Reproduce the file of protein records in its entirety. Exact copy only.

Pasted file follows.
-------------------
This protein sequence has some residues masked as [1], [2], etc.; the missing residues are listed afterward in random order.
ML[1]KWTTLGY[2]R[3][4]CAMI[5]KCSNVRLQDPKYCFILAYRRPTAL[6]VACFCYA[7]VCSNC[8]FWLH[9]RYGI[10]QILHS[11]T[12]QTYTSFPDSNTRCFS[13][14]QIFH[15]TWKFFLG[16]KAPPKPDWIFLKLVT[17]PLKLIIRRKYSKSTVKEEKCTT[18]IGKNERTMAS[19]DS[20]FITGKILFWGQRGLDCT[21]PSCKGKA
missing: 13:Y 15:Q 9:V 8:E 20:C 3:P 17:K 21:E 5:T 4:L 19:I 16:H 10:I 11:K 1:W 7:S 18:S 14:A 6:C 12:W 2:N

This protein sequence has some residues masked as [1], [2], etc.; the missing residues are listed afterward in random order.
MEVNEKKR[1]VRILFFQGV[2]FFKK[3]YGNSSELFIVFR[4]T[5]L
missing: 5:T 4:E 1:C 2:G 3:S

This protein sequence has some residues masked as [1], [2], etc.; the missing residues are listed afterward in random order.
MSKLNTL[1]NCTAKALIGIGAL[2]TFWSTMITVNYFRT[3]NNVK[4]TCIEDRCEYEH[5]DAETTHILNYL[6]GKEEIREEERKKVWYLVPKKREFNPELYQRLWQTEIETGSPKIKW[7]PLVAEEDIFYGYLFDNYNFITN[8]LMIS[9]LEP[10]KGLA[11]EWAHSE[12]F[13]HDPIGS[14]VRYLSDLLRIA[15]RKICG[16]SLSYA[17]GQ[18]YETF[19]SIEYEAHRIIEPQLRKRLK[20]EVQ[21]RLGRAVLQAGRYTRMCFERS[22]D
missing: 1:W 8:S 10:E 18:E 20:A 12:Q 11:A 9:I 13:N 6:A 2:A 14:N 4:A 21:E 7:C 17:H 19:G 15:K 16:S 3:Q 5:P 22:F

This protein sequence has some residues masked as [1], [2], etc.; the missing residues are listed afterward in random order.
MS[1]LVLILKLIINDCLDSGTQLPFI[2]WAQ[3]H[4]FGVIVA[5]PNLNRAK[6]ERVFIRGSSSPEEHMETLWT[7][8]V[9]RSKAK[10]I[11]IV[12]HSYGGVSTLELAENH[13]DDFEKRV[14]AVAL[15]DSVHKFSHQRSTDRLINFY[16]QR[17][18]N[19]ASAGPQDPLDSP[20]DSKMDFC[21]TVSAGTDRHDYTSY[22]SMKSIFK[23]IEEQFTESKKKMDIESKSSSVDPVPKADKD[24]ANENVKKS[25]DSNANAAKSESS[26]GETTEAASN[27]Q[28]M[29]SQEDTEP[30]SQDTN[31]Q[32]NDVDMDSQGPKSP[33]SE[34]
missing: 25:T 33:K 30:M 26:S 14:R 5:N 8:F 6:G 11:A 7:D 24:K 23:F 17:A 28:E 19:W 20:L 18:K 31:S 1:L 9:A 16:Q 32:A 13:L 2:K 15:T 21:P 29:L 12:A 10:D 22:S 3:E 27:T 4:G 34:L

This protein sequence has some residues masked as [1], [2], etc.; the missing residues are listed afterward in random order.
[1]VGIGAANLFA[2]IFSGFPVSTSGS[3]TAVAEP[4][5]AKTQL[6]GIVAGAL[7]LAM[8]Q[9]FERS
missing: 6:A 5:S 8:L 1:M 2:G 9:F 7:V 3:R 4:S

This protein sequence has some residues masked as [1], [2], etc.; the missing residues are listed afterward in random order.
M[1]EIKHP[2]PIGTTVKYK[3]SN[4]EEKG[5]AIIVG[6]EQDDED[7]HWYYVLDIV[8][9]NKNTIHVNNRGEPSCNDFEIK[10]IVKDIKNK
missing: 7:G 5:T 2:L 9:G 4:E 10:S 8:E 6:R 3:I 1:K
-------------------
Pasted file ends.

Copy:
This protein sequence has some residues masked as [1], [2], etc.; the missing residues are listed afterward in random order.
ML[1]KWTTLGY[2]R[3][4]CAMI[5]KCSNVRLQDPKYCFILAYRRPTAL[6]VACFCYA[7]VCSNC[8]FWLH[9]RYGI[10]QILHS[11]T[12]QTYTSFPDSNTRCFS[13][14]QIFH[15]TWKFFLG[16]KAPPKPDWIFLKLVT[17]PLKLIIRRKYSKSTVKEEKCTT[18]IGKNERTMAS[19]DS[20]FITGKILFWGQRGLDCT[21]PSCKGKA
missing: 13:Y 15:Q 9:V 8:E 20:C 3:P 17:K 21:E 5:T 4:L 19:I 16:H 10:I 11:K 1:W 7:S 18:S 14:A 6:C 12:W 2:N

This protein sequence has some residues masked as [1], [2], etc.; the missing residues are listed afterward in random order.
MEVNEKKR[1]VRILFFQGV[2]FFKK[3]YGNSSELFIVFR[4]T[5]L
missing: 5:T 4:E 1:C 2:G 3:S

This protein sequence has some residues masked as [1], [2], etc.; the missing residues are listed afterward in random order.
MSKLNTL[1]NCTAKALIGIGAL[2]TFWSTMITVNYFRT[3]NNVK[4]TCIEDRCEYEH[5]DAETTHILNYL[6]GKEEIREEERKKVWYLVPKKREFNPELYQRLWQTEIETGSPKIKW[7]PLVAEEDIFYGYLFDNYNFITN[8]LMIS[9]LEP[10]KGLA[11]EWAHSE[12]F[13]HDPIGS[14]VRYLSDLLRIA[15]RKICG[16]SLSYA[17]GQ[18]YETF[19]SIEYEAHRIIEPQLRKRLK[20]EVQ[21]RLGRAVLQAGRYTRMCFERS[22]D
missing: 1:W 8:S 10:E 18:E 20:A 12:Q 11:A 9:I 13:N 6:A 2:A 14:N 4:A 21:E 7:C 17:H 19:G 15:K 16:S 3:Q 5:P 22:F

This protein sequence has some residues masked as [1], [2], etc.; the missing residues are listed afterward in random order.
MS[1]LVLILKLIINDCLDSGTQLPFI[2]WAQ[3]H[4]FGVIVA[5]PNLNRAK[6]ERVFIRGSSSPEEHMETLWT[7][8]V[9]RSKAK[10]I[11]IV[12]HSYGGVSTLELAENH[13]DDFEKRV[14]AVAL[15]DSVHKFSHQRSTDRLINFY[16]QR[17][18]N[19]ASAGPQDPLDSP[20]DSKMDFC[21]TVSAGTDRHDYTSY[22]SMKSIFK[23]IEEQFTESKKKMDIESKSSSVDPVPKADKD[24]ANENVKKS[25]DSNANAAKSESS[26]GETTEAASN[27]Q[28]M[29]SQEDTEP[30]SQDTN[31]Q[32]NDVDMDSQGPKSP[33]SE[34]
missing: 25:T 33:K 30:M 26:S 14:R 5:N 8:F 6:G 11:A 7:D 24:K 23:F 17:A 28:E 19:W 20:L 18:K 31:S 1:L 9:A 16:Q 32:A 13:L 2:K 15:T 21:P 29:L 12:A 10:D 22:S 3:E 27:T 4:G 34:L

This protein sequence has some residues masked as [1], [2], etc.; the missing residues are listed afterward in random order.
[1]VGIGAANLFA[2]IFSGFPVSTSGS[3]TAVAEP[4][5]AKTQL[6]GIVAGAL[7]LAM[8]Q[9]FERS
missing: 6:A 5:S 8:L 1:M 2:G 9:F 7:V 3:R 4:S

This protein sequence has some residues masked as [1], [2], etc.; the missing residues are listed afterward in random order.
M[1]EIKHP[2]PIGTTVKYK[3]SN[4]EEKG[5]AIIVG[6]EQDDED[7]HWYYVLDIV[8][9]NKNTIHVNNRGEPSCNDFEIK[10]IVKDIKNK
missing: 7:G 5:T 2:L 9:G 4:E 10:S 8:E 6:R 3:I 1:K